Some Sort of Union by Nina Boutsikaris

Finalist, Remember in November Contest for Creative Nonfiction 2017

parachute in sky, center of frame with bright sunburst behind

When she woke in the air force paramedic’s bed, a weak, warm light was spilling through the narrow window that spanned the length of the bedroom. This was Tucson in mid-November. Palm fronds shuffled and chattered against the outside wall. The wind, she whispered, without really hearing her inflection, or knowing what it was meant to convey.

The medic was awake, too, gazing up at the lofty ceiling, the steel beams. He yawned, covering his mouth, and asked her how comfortable she was with needles, how she felt about putting in an IV. He wanted someone to cure his hangover. He needed someone to shoot him up with saline solution.

Not comfortable at all, she told him. She had to laugh, she was so turned on.

He sat up and dropped his bare feet to the floor. He was short; compact and muscular. A dense crop of red and blue ink covered his left forearm. She was curled into her own body, wearing most of her clothes from the night before, from work, where he had picked her up with some military buddies after her bar shift and took her line dancing across Fourth Avenue at the dive with the tire swing and the canopy of bras. He was a very good dancer. He knew all the steps—how to lift and hitch and shuffle. Had perfect rhythm in his hips, his feet. Somewhere behind the whiskey she’d already drunk was an awareness that when he flipped her upside down her underwear was exposed to the crowded room (she tried to remember what color it was, but could not). She was aware that this was funny and that she liked it. She rested on the tire swing, holding her beer close to her chest with one hand, and watched him move other women around the floor, their lips parted and smiling—they’d lined up for a turn after seeing what he could do with her. When he was tired they shared a cigarette on the porch. The desert air was cold, but her cheeks were hot. They were both sweaty at the hairline. His forehead glistened in the light of a neon Corona sign—deep pores, grayish dry patches around his young eyes when he grinned, the sprays of handsome crow’s feet. His damage endeared him to her. She was easily endeared and easily flattered , which she at once disliked and cherished in herself.

They had fallen asleep talking. She remembered him saying in the dark that he was not afraid to die. That his life had been good, that he felt blessed to have pushed his body so hard, and to have seen the world. He had jumped out of hundreds of planes, had saved many lives. He might have taken some—he said he wasn’t certain. He could survive anywhere in a tent, in the snow. He believed in heaven but not hell, and he wondered how she could imagine that the world existed without intelligent intervention. He loved his mother, who had raised him on her own, and he planned to buy her a house in Santa Fe. He was only 22.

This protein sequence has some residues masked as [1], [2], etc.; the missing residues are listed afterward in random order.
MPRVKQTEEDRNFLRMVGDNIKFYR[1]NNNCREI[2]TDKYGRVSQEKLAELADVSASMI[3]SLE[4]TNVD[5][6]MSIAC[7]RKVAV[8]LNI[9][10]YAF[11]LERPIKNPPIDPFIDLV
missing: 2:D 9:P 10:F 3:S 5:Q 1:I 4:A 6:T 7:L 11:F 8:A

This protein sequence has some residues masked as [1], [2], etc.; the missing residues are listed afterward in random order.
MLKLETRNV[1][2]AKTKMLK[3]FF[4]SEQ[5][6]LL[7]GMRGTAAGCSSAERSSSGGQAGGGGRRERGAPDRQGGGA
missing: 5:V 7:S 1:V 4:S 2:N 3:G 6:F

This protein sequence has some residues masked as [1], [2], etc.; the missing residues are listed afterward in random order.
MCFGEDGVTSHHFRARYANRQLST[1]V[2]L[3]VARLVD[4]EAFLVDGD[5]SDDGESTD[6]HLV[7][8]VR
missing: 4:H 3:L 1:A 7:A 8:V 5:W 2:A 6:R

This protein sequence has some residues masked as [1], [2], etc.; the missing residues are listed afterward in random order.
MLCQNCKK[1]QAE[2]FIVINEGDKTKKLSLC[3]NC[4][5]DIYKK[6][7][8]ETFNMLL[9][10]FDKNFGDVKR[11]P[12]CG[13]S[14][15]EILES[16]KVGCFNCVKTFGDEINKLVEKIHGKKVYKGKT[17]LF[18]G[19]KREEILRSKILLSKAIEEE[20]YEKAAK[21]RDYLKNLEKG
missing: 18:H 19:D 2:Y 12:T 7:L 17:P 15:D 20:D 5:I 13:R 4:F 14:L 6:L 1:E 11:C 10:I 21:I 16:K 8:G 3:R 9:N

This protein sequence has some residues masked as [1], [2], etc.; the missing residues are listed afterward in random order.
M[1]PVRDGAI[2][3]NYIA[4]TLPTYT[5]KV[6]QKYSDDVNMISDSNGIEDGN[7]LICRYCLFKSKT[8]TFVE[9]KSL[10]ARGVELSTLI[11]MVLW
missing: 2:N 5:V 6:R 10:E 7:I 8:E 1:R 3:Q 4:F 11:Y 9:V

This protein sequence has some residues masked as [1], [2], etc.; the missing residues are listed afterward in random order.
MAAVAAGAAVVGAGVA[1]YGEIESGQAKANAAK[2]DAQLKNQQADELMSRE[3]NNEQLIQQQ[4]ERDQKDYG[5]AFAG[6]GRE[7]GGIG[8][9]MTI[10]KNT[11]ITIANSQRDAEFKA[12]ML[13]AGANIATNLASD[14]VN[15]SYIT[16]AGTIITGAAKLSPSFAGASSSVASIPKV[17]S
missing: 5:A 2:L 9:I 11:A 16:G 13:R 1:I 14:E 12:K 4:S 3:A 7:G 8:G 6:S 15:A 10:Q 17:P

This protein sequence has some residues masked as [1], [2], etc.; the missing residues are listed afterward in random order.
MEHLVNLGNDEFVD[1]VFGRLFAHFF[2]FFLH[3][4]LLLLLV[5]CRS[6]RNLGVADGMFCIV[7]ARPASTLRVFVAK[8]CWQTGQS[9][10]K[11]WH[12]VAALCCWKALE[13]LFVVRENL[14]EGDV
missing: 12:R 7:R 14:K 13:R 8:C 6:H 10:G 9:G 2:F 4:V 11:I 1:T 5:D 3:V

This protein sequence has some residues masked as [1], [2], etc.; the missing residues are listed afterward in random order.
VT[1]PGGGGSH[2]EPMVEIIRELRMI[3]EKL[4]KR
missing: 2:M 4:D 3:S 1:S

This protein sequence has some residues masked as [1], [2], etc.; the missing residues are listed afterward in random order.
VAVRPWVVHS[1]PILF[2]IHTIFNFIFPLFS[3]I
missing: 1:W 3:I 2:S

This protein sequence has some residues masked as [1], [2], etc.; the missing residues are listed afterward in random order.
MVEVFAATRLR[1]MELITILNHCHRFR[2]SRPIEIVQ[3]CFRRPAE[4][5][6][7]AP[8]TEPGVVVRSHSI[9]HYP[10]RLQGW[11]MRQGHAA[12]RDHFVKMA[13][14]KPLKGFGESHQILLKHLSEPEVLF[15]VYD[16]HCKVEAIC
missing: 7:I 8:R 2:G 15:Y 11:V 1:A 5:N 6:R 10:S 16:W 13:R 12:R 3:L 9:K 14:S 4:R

The girl had stayed mostly quiet, listening, making the room safe with her listening. This was a role she felt comfortable in, a role she maybe even sought out, though she wasn’t sure yet how conscious that seeking was.

On the floor of his room, at the foot of an upended snowboard, sat a medical duffle bag packed with pills, latex gloves, gauze, and tubing. There must have been syringes inside, too. The kid was prepared for disaster. Eager for it. He rubbed his temples with his thumbs and asked what she had planned for the day. She knew what that meant. When he got up to take a shower, she left, walking one dusty block to her own apartment with her head bowed into a gust of wind, passing a stray kitten before it slipped behind an ocotillo into the narrow space between two buildings.

They were neighbors, the girl and the air force paramedic. She could have seen his front door from her high-rise window if her window faced west rather than east. When she first met him two weeks ago, she’d been wearing all white, buying a wedge of cheap brie at the corner market on her way to a noche en blanco party hosted by some of her classmates—a small, awkward cohort from whom she mostly felt excluded and thus generally abhorred, but also wished very badly to be accepted by, if only for literary camaraderie, and so continued to show up if invited, even in her resentment and self-consciousness. She had come to this master’s program hoping to find the kinds of people she felt she’d been missing (she couldn’t remember now what that had meant two years ago), and had also recently decided, with a sort of teary, melodramatic pride, that she was a writer because, above all else, she longed to be understood. Which is to say, to be seen and then—or still, or now—be loved. Over the last year this revelation had become a sort of compulsive mantra, rolling around on her tongue like a hot marble, clicking against her teeth whenever she closed her mouth. It hurt. It felt good. She wanted everyone to know about it.